• The view with the emphasis on the Standard and Fall petals (this blog),
  • Buds developing
  • The height of the flower spike.
  • The height of the leaves particularly related to the spike.
  • The top part of the rhizome.
  • The growth habit (the fan of leaves)

This time my pictures show the development of one of the falls.

 

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This is the final stage of the top flower. I will show you the complete painting in the next blog, so that you can judge whether or not the painting is successful. It is the viewer that determines this. 

 

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A little more of my Benton Iris ‘Farewell’

Trying to paint more with the Benton Iris – work that I love doing, has been complicated by all the adjustments in relation to the botanical art exhibition ‘ In Ruskin’s Footsteps’. But you can now see the updated website in relation to the new improved venue (still at Lancaster University) and adjustment to the dates. I will give you the link at the end of this blog.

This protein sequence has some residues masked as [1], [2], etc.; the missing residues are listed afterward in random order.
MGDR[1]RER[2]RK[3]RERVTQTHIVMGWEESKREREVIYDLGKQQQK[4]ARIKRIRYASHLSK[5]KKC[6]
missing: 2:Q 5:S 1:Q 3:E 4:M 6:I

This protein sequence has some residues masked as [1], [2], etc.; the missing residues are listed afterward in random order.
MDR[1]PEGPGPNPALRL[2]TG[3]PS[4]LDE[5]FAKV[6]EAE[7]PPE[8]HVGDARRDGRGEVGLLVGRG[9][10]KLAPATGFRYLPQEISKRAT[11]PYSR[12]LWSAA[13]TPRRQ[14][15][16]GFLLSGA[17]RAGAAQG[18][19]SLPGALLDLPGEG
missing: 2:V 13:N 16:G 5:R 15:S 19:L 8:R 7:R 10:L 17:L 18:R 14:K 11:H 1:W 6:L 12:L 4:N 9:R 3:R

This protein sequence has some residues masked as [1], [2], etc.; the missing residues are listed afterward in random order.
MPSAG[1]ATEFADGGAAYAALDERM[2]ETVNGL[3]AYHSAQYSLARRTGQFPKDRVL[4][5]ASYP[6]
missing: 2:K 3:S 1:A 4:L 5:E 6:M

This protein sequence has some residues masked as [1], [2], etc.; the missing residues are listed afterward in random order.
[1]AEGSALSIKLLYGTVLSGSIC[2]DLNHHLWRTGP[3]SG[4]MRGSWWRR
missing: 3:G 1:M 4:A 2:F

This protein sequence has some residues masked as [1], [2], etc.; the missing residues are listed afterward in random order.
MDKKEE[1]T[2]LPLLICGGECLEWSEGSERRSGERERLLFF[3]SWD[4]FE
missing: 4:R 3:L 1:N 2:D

In my last blog I showed you my progression in relation to the large fan-like leaves of this majestic plant. I chose to include only colour for those on the right hand side of the artwork and graphite on the remaining leaves. This was so that the picture would not be overwhelmingly heavy with green leaves. 

I finished off last time with the bud spike on the left hand side of the artwork. Now I will show you the start of the main flower spike, which needed to be divided in two because of the height of it.

 

 

 

This is customary in botanical art when painting correctly.